In this article we will discuss about the heterochromatin and euchromatin in eukaryotic chromosomes.
The terms “heterochromatin” and “euchromatin” were given by Heitz in 1928-29, although they had been discovered much earlier. Heterochromatic blocks observed during interphase were earlier termed as pro-chromosomes. The substance of which eukaryotic chromosomes are composed is known as chromatin; it contains DNA, protein and a small amount of RNA.
During interphase most of the chromatin is in diffuse (de-coiled) state, but some segments are visible because of their condensed or coiled state.
The condensed segments stain deeply during interphase; this phenomenon is called positive heteropycnosis in contrast, the phenomenon of negative heteropycnosis denotes the absence of condensation, hence lack of or poor staining, in certain chromosome parts during cell division (especially during prophase and metaphase), when the rest of the chromosome is highly condensed.
Thus the chromatin that follows the normal coiling and de-coiling cycle is called euchromatin whereas the chromatin that deviates from the normal is called heterochromatin. The heterochromatic regions take more stain (dark stained) than euchromatic regions. Pachytene is the most suitable stage for locating the heterochromatic regions.
There are three kinds of heterochromatic regions in the chromosomes observed during interphase and prophase stages:
(ii) Chromocentres and
Chromocentres are the heterochromatic regions which occur near the centromeres. Dipteran salivary gland cells contain one large chromo-centre formed by the fusion of the chromocentres of all the chromosomes present in the cell. Knobs are spherical and heterochromatic structures and are observed more clearly in some species, such as, maize, during pachytene.
Heterochromatin is classified into the following two types:
(1) Constitutive heterochromatin:
It forms a permanent structural characteristic of a particular chromosome and it does not revert to euchromatin. Examples of this type of heterochromatin occur in the centromeric and telomeric regions. Constitutive heterochromatin contains repetitive DNA, and non-repetitive A-T rich main band DNA.
Satellite DNA is also localized in the centromeric heterochromatin. Repetitive DNA contains many to a million copies of base sequences each of which is few to hundreds of base pairs in length.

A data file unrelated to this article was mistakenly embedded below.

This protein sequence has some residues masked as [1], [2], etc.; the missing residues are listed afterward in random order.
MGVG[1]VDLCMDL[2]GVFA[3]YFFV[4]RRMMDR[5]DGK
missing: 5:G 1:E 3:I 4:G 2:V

(2) Facultative heterochromatin:
It represents the inactivated and condensed segments of euchromatin; it is expressed under certain conditions. Heterochromatinization of one of the two X chromosomes of human females is a common example of facultative heterochromatin. This type of heterochromatin can revert back to euchromatin and thus it is an important means of genetic regulation.
Euchromatin is known to contain genes which are active, whereas, the genes located in heterochromatic regions are repressed. This inactivity of the genes is chiefly due to the highly condensed state of the chromatin.
Replication of heterochromatin occurs late in the S-phase. Certain genes have been located in the heterochromatic regions of Drosophila and tomato. The Y chromosome of Drosophila is heterochromatic but it carries the gene for bobbed bristles (bb).
The Y chromosome, which is heterochromatic, is also necessary for male fertility in the fly. Cytological observations have revealed that a part of the Y chromosome becomes euchromatic in the spermatocytes. Lima-de-Faria in 1969 reported the occurrence of gene amplification for ribosomal cistrons in the heterochromatic DNA body of Acheta domesticus (house cricket).
The heterochromatic regions contain more DNA as compared to the euchromatin and, therefore, they must contain more genes than euchromatic regions of the same size. In the intact interphase lymphocyte nuclei, Frenster and coworkers in 1963 found that DNA content was 74% in heterochromatin and 13% in euchromatin.
Specific template activity of heterochromatin fraction was 26 and 28% for DNA and RNA syntheses, respectively, while that of euchromatin fraction was 400 and 470%, for DNA and RNA syntheses, respectively.
Thus most of the newly synthesized RNA and DNA were localized with in the euchromatin fraction. It has been found that gross differences do not exist between DNA from euchromatin and heterochromatin with respect to the base composition.